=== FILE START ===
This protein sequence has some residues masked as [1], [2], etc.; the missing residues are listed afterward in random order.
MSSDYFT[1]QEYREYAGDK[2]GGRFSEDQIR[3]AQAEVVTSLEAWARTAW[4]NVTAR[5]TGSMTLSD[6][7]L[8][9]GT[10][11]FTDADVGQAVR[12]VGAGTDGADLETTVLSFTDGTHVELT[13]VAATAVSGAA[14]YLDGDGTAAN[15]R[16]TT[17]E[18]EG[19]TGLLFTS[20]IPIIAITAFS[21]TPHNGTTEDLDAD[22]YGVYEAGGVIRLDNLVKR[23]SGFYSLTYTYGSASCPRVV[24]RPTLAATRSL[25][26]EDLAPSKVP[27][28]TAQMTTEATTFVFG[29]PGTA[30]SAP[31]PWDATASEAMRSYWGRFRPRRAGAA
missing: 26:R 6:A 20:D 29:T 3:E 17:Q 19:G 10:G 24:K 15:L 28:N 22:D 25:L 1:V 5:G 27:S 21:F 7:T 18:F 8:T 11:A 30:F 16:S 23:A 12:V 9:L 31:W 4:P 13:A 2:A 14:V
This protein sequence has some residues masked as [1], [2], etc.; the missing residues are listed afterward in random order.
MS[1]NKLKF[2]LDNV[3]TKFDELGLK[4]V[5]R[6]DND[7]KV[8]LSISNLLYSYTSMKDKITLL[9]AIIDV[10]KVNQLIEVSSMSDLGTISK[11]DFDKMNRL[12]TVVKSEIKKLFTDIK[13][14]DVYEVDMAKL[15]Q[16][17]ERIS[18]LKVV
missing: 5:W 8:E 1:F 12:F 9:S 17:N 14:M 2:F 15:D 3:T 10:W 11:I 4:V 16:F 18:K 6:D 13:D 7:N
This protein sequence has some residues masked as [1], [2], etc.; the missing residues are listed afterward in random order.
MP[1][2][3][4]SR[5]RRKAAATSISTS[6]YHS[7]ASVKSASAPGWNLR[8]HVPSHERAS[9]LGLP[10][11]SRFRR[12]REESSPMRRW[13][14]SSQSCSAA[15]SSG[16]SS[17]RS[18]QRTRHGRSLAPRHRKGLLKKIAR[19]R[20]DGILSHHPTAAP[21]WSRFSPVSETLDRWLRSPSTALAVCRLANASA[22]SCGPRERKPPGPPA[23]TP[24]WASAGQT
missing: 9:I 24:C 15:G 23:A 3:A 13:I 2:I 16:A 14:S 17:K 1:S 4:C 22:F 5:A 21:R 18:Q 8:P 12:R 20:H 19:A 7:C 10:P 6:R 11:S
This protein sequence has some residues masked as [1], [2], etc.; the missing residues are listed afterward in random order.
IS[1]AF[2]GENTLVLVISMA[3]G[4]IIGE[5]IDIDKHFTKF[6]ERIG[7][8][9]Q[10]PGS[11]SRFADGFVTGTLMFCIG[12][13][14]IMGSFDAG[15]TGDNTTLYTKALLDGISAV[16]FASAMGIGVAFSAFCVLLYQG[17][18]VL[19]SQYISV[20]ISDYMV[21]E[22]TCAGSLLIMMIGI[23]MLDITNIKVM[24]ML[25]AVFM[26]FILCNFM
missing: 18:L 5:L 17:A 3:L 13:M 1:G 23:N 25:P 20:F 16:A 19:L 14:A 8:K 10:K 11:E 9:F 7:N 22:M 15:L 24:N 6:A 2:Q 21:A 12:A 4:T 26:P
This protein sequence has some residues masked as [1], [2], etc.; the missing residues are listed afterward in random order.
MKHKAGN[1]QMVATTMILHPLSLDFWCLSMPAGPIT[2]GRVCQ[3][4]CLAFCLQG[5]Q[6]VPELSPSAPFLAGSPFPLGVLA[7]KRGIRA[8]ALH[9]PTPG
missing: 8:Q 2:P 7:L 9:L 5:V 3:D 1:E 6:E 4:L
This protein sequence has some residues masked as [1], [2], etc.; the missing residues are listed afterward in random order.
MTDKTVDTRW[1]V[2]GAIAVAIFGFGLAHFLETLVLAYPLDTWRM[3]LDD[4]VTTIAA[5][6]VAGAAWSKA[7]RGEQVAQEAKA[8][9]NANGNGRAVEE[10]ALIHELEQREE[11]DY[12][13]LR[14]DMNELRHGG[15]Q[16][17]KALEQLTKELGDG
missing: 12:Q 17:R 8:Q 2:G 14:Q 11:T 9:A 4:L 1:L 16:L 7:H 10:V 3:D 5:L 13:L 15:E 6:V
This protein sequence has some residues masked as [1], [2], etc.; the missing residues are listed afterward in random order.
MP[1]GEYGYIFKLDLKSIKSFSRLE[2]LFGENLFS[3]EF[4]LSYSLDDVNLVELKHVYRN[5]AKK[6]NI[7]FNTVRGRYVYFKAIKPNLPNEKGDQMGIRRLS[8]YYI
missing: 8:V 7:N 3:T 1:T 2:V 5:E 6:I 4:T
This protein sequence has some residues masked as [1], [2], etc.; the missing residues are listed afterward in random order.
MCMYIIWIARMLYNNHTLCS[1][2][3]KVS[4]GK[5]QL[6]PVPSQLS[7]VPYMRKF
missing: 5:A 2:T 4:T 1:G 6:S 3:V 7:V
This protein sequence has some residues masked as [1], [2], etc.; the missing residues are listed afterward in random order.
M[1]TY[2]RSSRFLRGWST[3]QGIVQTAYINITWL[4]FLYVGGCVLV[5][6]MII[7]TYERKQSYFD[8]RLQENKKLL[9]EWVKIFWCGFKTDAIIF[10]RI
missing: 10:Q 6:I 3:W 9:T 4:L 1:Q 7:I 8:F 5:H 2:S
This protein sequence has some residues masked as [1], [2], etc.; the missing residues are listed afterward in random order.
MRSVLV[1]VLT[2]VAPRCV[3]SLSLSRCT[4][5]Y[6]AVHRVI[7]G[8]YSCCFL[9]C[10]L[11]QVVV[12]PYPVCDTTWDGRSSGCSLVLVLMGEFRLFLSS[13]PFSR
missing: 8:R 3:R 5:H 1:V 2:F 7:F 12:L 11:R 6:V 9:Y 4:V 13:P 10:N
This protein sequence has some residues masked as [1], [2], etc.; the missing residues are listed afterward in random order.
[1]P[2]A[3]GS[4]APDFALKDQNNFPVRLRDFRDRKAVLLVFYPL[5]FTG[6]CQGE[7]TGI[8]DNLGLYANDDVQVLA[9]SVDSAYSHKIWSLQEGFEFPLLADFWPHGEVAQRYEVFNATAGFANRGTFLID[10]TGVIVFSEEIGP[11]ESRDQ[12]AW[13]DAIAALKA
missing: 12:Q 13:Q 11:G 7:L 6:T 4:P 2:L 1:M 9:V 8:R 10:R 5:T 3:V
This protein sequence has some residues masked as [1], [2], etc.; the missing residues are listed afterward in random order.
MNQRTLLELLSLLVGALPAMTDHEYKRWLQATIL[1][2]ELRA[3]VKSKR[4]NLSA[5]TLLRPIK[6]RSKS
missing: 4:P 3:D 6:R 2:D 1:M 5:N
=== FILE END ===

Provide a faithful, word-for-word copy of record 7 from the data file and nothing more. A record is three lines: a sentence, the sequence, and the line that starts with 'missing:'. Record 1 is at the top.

This protein sequence has some residues masked as [1], [2], etc.; the missing residues are listed afterward in random order.
MP[1]GEYGYIFKLDLKSIKSFSRLE[2]LFGENLFS[3]EF[4]LSYSLDDVNLVELKHVYRN[5]AKK[6]NI[7]FNTVRGRYVYFKAIKPNLPNEKGDQMGIRRLS[8]YYI
missing: 8:V 7:N 3:T 1:T 2:V 5:E 6:I 4:T